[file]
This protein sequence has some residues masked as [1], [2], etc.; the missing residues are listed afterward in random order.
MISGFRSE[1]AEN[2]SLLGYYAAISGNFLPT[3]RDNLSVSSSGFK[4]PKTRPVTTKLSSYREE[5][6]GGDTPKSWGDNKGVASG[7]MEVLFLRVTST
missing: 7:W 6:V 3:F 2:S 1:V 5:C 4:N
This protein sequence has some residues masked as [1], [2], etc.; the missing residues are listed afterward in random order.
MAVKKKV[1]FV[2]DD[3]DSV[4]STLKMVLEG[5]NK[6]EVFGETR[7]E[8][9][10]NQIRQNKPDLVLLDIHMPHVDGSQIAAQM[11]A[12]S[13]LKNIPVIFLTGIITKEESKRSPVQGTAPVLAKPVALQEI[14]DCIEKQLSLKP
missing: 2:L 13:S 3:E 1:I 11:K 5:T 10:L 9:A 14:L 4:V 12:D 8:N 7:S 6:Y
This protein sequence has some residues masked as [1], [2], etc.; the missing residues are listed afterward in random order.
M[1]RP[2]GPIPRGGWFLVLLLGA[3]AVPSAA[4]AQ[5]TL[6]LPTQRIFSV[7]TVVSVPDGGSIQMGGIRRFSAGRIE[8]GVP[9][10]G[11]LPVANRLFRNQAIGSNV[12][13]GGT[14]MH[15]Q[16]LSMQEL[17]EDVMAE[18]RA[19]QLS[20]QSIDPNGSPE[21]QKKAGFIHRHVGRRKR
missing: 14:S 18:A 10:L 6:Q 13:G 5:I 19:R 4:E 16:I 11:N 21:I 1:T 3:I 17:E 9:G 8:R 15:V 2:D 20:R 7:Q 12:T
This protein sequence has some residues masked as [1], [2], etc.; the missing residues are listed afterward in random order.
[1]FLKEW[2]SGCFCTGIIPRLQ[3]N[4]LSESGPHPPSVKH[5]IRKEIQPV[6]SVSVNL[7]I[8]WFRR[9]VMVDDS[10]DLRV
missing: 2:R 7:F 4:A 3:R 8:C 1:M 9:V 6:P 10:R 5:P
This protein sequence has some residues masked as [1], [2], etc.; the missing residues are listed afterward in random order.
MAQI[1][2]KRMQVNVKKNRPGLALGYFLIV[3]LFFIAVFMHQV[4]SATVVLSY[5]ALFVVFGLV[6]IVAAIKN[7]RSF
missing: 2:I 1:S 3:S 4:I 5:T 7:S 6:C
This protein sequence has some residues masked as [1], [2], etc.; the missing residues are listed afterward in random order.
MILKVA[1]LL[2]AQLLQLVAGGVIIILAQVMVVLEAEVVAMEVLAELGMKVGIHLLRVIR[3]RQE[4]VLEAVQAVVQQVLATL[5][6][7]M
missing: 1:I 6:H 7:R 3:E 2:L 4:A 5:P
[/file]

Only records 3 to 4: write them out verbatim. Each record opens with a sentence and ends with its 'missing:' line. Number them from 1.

This protein sequence has some residues masked as [1], [2], etc.; the missing residues are listed afterward in random order.
M[1]RP[2]GPIPRGGWFLVLLLGA[3]AVPSAA[4]AQ[5]TL[6]LPTQRIFSV[7]TVVSVPDGGSIQMGGIRRFSAGRIE[8]GVP[9][10]G[11]LPVANRLFRNQAIGSNV[12][13]GGT[14]MH[15]Q[16]LSMQEL[17]EDVMAE[18]RA[19]QLS[20]QSIDPNGSPE[21]QKKAGFIHRHVGRRKR
missing: 14:S 18:A 10:L 6:Q 13:G 5:I 19:R 4:E 16:I 11:N 21:I 1:T 3:I 17:E 9:G 8:R 15:V 2:D 20:R 7:Q 12:T
This protein sequence has some residues masked as [1], [2], etc.; the missing residues are listed afterward in random order.
[1]FLKEW[2]SGCFCTGIIPRLQ[3]N[4]LSESGPHPPSVKH[5]IRKEIQPV[6]SVSVNL[7]I[8]WFRR[9]VMVDDS[10]DLRV
missing: 2:R 7:F 4:A 3:R 8:C 1:M 9:V 6:P 10:R 5:P